I CARRY WITH ME the naïve and romantic notion from books I’ve read and movies I’ve seen that I will join the military and become an officer and a gentleman. My college transcript quickly torpedoes the officer idea. A private I will be. Life, I’m learning, seems to consist of starts, stops, and, mostly, beginnings. Starting from scratch.
I’m not sure which branch of the military I should join, but the Navy seems promising, or at least the safest and least stressful. One day, in 1966, as senior year at the University of Kentucky comes to an end, I sit across from a stone-faced Navy recruiter who pores over pages of forms that he’s told me I will momentarily sign. He’s wearing a uniform and appears to be an officer, but based on his gruff demeanor, I don’t figure him for a gentleman. He grunts, does his own head shake—never a good sign—and then laughs, hard, jarring me. I realize then that he’s looking at my transcript. He shakes his head again and sifts through a few other forms.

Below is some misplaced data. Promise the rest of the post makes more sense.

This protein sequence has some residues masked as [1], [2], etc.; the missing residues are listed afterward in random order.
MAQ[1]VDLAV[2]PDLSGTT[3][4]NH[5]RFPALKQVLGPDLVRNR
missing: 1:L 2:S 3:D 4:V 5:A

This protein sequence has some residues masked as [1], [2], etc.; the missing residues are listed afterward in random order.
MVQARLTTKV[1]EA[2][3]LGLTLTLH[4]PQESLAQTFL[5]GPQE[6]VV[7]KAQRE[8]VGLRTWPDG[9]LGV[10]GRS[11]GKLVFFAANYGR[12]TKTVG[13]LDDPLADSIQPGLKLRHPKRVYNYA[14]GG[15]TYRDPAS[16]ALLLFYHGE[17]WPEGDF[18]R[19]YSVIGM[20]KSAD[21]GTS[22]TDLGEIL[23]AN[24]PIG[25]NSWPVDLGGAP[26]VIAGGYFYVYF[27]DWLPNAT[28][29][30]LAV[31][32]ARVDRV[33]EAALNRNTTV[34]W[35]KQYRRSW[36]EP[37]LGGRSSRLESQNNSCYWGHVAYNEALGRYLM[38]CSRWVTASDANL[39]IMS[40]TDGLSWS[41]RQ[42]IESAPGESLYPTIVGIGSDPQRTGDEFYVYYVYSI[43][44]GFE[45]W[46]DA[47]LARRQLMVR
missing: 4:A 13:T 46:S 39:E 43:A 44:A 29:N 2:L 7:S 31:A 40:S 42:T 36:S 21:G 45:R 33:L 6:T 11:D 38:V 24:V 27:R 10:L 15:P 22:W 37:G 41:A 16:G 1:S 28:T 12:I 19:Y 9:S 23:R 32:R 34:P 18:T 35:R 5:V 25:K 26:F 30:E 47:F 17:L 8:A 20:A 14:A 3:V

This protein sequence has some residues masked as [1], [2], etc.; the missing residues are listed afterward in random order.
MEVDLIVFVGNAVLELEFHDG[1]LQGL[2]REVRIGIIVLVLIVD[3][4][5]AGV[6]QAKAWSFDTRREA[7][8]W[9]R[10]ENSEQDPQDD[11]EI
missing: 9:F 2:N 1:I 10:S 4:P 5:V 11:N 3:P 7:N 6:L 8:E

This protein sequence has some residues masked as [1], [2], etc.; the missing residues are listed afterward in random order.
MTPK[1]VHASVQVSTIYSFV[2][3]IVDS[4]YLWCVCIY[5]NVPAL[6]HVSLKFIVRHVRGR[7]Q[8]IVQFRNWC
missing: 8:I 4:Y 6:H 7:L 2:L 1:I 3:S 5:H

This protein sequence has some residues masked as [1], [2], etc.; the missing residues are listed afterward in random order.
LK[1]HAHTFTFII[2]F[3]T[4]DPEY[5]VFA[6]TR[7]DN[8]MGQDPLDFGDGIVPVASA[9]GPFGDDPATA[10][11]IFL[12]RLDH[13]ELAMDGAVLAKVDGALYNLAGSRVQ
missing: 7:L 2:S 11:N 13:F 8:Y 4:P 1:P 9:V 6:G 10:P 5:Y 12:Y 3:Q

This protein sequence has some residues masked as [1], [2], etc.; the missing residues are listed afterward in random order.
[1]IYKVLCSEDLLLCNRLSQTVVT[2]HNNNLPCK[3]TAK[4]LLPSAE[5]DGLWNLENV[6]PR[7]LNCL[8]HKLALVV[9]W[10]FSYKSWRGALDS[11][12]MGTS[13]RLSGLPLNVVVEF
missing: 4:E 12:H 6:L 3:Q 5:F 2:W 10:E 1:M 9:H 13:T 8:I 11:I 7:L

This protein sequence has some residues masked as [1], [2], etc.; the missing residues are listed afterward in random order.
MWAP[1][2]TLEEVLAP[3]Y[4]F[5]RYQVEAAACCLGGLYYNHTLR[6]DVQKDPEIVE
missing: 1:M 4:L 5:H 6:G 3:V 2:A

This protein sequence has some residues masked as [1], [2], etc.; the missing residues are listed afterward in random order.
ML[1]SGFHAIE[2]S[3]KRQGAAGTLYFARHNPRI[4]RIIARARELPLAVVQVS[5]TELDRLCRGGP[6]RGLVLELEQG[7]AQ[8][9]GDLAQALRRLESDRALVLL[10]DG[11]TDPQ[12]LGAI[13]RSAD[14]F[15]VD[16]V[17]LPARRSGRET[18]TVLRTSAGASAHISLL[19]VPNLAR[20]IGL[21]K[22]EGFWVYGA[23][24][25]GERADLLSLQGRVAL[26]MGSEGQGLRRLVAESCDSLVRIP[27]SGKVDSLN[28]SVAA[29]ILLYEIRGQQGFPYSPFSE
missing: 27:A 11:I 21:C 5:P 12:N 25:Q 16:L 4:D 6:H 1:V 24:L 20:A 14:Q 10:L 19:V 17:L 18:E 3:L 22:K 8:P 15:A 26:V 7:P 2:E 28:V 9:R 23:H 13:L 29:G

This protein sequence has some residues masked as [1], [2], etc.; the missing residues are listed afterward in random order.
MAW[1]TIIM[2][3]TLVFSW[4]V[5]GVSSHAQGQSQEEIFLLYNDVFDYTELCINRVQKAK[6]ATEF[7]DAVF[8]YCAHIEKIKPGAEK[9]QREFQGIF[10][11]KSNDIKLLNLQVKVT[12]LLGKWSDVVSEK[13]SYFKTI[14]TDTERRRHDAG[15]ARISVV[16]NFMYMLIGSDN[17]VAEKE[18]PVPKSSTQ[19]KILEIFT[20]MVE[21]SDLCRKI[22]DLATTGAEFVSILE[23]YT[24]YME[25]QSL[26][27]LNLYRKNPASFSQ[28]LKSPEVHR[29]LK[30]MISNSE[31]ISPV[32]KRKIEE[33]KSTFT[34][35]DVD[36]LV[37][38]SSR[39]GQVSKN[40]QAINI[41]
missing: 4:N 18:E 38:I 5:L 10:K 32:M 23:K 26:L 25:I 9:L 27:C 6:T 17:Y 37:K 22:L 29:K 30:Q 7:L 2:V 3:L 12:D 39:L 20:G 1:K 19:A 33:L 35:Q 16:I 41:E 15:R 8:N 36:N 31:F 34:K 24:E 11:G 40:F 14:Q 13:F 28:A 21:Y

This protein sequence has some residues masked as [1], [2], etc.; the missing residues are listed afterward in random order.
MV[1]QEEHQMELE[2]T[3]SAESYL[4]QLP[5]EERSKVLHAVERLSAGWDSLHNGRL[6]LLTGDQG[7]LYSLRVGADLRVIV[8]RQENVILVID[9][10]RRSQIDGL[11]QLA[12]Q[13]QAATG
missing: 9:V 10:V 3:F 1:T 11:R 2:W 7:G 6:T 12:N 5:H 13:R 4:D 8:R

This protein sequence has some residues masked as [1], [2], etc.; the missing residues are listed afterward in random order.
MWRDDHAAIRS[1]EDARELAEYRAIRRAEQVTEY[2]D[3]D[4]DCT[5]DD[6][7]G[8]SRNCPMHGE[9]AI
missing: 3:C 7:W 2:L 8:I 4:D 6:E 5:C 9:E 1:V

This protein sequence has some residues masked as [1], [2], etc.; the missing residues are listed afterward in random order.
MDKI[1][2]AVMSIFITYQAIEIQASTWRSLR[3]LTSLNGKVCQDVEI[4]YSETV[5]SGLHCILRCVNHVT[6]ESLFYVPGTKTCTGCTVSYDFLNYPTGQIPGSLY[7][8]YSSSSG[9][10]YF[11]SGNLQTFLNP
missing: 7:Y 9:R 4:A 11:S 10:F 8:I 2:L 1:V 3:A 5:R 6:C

“Looking to fit you into the right slot,” he says, after yet another head shake. “Your grades are—”
“Abysmal,” I say, helpfully.
It’s only a matter of time before I will learn the meaning of that word.
“Correct,” he says, scowling at the form. “You want to be an electrician?”
“I’m not good with wiring or that sort of thing. I majored in English.”
“We speak English. What about a boatswain’s mate? You want to be a boatswain’s mate?”
“Uh, okay, maybe, I’m not quite sure what that—”
“You do basically ...